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Obama congratulates Putin for election “win”

The Russian people and international observers may not see last Sunday’s presidential election in Russia as legitimate, but President Barack Obama has now officially endorsed the return of Russian past and future President Vladimir Putin. “President Obama called Russian President-elect and Prime Minister Putin to congratulate him on his recent victory in the Russian Presidential ...

ALEXEY DRUZHININ/AFP/Getty Images
ALEXEY DRUZHININ/AFP/Getty Images

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The Russian people and international observers may not see last Sunday's presidential election in Russia as legitimate, but President Barack Obama has now officially endorsed the return of Russian past and future President Vladimir Putin.

The Russian people and international observers may not see last Sunday’s presidential election in Russia as legitimate, but President Barack Obama has now officially endorsed the return of Russian past and future President Vladimir Putin.

“President Obama called Russian President-elect and Prime Minister Putin to congratulate him on his recent victory in the Russian Presidential election,” the White House said in a late Friday afternoon statement (read: news dump) about the Friday morning phone call between the two leaders.

“President Obama highlighted achievements in U.S.-Russia relations over the past three years with President Medvedev, including cooperation on Afghanistan, the conclusion and ratification of the START agreement, Russia’s recent invitation to join the World Trade Organization (WTO) and cooperation on Iran,” the statement read. “President Obama and President-Elect Putin agreed that the successful reset in relations should be built upon during the coming years.”

Obama told Putin he looked forward to Putin’s May visit to Camp David for the G-8 summit and the two talked about how they could benefit economically from Russia’s joining the WTO, the statement explained.

That could be a reference to administration efforts to get Congress to repeal the 1974 Jackson-Vanik law that prevents the U.S. from giving Russia permanent normal trade status. Some in Congress are resisting that because of Russia’s deteriorating record on democracy, rule of law, and human rights.

At the end of the statement, the White House mentioned the crisis in Syria, in which the Russian government is arming the brutal regime of President Bashar al-Assad.

“President Obama and President-Elect Putin agreed to continue discussions on areas where the United States and Russia have differed, including Syria and missile defense,” the statement read. “President Obama and President-Elect Putin agreed to continue their efforts to find common ground and remove obstacles to better relations.”

The State Department, in their May 5 statement on the election, noted the concerns of the Organization for Security and Cooperation in Europe about the election, including that it wasn’t a level playing field to begin with, that government resources were used partisan purposes, and that there were procedural irregularities on the day of the election.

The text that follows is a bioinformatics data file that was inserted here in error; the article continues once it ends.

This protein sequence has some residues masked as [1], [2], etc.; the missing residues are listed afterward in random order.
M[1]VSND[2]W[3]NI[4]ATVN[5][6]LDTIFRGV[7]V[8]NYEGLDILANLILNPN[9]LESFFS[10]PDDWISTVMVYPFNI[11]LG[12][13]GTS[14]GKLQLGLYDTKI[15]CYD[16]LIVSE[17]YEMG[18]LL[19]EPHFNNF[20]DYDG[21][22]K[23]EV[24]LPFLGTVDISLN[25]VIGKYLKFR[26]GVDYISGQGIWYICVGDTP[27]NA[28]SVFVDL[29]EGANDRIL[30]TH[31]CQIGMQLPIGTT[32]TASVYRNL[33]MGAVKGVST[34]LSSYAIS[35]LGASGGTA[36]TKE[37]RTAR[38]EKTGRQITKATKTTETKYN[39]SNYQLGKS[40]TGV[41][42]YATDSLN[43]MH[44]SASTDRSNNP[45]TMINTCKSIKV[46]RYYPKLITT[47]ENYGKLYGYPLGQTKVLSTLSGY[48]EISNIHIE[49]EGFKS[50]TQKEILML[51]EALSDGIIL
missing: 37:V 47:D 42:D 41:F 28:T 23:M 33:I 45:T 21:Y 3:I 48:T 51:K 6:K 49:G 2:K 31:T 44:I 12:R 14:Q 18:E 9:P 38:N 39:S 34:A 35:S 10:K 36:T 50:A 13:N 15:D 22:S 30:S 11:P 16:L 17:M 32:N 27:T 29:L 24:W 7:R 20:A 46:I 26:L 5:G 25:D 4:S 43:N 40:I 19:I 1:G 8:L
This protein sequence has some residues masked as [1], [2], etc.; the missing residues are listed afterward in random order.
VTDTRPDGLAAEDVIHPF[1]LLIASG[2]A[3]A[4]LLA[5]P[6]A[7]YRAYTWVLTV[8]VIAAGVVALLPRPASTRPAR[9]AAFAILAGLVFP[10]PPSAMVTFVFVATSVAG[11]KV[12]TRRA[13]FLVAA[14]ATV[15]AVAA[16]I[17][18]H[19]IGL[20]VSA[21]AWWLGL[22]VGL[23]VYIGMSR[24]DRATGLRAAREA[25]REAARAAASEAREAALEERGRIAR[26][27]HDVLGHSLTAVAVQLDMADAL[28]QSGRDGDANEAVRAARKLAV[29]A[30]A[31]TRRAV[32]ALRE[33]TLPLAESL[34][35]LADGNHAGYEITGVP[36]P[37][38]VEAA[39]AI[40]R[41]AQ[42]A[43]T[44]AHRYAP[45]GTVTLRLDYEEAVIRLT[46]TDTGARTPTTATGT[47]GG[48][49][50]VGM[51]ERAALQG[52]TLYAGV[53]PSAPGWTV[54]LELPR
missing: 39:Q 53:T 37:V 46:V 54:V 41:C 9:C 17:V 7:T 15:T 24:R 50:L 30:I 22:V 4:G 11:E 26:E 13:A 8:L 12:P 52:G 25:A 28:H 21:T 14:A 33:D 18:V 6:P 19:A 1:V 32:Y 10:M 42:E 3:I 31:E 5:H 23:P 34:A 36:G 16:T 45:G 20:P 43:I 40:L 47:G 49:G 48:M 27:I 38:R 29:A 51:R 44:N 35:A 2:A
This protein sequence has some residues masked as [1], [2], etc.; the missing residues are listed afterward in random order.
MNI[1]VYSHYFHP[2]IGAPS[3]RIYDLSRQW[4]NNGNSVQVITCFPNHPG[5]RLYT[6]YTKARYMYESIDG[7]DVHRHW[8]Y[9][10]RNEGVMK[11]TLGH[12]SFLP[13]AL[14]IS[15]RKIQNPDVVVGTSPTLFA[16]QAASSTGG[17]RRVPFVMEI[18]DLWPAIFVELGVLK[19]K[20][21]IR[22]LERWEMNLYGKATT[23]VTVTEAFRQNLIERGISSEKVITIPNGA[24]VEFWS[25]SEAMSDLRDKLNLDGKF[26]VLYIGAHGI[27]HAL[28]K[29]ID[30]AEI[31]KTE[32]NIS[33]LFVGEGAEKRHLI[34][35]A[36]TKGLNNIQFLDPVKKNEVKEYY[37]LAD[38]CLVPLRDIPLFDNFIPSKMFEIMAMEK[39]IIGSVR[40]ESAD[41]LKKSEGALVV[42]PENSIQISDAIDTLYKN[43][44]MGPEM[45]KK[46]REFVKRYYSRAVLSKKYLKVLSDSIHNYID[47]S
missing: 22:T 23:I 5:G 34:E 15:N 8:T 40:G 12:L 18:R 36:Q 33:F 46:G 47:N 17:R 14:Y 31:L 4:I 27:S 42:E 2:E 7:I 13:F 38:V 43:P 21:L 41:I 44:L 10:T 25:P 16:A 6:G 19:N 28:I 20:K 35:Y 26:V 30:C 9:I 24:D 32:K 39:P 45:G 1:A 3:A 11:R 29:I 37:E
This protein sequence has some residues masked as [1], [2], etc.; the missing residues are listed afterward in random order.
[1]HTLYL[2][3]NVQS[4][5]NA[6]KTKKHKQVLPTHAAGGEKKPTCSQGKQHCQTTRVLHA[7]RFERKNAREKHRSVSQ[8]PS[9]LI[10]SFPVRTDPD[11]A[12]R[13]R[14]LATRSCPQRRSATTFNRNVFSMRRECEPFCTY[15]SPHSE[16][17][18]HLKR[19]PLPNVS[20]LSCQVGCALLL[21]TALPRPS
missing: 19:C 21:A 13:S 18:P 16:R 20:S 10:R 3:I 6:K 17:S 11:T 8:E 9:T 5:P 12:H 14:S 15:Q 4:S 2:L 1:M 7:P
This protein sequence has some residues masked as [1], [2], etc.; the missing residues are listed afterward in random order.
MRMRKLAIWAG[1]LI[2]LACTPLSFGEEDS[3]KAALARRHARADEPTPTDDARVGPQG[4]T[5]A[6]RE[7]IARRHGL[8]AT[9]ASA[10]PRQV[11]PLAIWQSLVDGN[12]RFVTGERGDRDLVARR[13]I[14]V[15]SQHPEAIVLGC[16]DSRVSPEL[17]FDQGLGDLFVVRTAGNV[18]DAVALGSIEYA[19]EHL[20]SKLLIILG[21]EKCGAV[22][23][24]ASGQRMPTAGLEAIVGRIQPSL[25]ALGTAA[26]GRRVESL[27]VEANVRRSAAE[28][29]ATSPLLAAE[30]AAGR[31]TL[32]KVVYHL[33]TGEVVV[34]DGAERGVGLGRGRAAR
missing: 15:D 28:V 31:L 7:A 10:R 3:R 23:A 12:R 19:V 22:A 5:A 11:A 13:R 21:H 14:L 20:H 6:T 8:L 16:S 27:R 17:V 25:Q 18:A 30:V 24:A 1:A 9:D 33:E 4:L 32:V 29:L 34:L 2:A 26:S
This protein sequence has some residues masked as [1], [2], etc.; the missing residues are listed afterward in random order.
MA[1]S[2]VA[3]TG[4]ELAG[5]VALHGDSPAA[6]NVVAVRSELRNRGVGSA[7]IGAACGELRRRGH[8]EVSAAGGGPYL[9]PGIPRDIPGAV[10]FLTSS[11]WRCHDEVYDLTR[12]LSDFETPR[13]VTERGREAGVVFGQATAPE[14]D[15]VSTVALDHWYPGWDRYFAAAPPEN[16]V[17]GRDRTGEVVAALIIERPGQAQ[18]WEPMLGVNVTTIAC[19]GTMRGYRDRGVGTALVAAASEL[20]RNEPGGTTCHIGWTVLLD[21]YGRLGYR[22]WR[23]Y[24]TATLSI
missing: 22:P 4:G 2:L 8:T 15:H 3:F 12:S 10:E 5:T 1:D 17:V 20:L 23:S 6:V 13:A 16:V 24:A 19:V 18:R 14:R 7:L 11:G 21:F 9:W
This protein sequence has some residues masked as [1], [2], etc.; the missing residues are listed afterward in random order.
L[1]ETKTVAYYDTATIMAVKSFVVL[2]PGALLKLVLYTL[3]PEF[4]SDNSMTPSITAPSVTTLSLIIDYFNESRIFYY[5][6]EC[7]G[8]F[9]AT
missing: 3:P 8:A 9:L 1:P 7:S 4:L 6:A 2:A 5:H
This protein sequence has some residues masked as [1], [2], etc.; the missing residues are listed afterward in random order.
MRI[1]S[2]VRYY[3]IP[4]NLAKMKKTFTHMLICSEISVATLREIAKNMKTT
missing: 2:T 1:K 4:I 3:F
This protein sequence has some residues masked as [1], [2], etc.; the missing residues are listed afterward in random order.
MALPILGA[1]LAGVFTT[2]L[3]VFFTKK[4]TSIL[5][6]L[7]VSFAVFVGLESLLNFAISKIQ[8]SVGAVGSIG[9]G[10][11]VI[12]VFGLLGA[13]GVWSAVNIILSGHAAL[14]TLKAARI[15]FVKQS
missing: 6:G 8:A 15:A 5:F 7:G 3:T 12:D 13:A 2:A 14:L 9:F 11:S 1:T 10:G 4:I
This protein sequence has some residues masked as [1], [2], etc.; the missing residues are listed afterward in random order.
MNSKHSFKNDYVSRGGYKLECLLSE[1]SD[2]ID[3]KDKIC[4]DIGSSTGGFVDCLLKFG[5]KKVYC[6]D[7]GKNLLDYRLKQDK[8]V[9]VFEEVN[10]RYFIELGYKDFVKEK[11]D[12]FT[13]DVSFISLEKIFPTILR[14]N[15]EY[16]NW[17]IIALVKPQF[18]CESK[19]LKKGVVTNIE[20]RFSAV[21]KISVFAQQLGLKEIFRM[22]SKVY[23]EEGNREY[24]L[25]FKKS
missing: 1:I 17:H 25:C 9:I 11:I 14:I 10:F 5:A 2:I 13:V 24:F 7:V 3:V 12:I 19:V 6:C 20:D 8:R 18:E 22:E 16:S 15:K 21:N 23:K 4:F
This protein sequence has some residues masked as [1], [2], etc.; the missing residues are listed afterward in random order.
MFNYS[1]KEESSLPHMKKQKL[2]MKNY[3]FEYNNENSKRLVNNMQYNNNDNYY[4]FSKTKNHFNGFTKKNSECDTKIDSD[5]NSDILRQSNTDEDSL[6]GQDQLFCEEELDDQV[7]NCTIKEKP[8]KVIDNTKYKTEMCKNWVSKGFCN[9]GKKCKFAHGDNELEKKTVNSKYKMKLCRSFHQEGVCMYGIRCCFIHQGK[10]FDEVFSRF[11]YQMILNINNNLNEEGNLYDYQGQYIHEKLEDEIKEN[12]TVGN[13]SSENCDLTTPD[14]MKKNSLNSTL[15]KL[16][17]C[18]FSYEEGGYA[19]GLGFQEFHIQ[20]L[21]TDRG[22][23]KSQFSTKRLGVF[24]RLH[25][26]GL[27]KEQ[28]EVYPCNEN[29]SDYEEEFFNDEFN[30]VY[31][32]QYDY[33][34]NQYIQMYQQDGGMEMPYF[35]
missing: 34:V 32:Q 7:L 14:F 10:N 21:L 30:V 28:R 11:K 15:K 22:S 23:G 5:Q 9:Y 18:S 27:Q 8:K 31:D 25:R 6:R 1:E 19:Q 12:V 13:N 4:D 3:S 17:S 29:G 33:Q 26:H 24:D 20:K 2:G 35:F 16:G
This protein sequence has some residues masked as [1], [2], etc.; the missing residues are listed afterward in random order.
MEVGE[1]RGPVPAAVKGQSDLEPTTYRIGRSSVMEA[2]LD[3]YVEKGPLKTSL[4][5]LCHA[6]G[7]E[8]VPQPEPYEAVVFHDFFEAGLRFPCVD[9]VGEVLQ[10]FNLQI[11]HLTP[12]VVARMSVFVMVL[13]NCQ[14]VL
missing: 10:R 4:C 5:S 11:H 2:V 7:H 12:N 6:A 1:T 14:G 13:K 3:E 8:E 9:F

“We urge Russian authorities to build on these steps to ensure that the procedures for future elections will be more transparent,” the State Department said. The White House statement made no mention of the problems with the election.

After Russia’s Dec. 2011 parlaimentary elections, Secretary of State Hillary Clinton called them “neither free nor fair.” When Russian protesters took to the streets to protest those elections and Putin’s return to the presidency, Putin publicly accused Clinton of inciting the protests.

Josh Rogin covers national security and foreign policy and writes the daily Web column The Cable. His column appears bi-weekly in the print edition of The Washington Post. He can be reached for comments or tips at josh.rogin@foreignpolicy.com.

Previously, Josh covered defense and foreign policy as a staff writer for Congressional Quarterly, writing extensively on Iraq, Afghanistan, Guantánamo Bay, U.S.-Asia relations, defense budgeting and appropriations, and the defense lobbying and contracting industries. Prior to that, he covered military modernization, cyber warfare, space, and missile defense for Federal Computer Week Magazine. He has also served as Pentagon Staff Reporter for the Asahi Shimbun, Japan's leading daily newspaper, in its Washington, D.C., bureau, where he reported on U.S.-Japan relations, Chinese military modernization, the North Korean nuclear crisis, and more.

A graduate of George Washington University's Elliott School of International Affairs, Josh lived in Yokohama, Japan, and studied at Tokyo's Sophia University. He speaks conversational Japanese and has reported from the region. He has also worked at the House International Relations Committee, the Embassy of Japan, and the Brookings Institution.

Josh's reporting has been featured on CNN, MSNBC, C-Span, CBS, ABC, NPR, WTOP, and several other outlets. He was a 2008-2009 National Press Foundation's Paul Miller Washington Reporting Fellow, 2009 military reporting fellow with the Knight Center for Specialized Journalism and the 2011 recipient of the InterAction Award for Excellence in International Reporting. He hails from Philadelphia and lives in Washington, D.C. Twitter: @joshrogin

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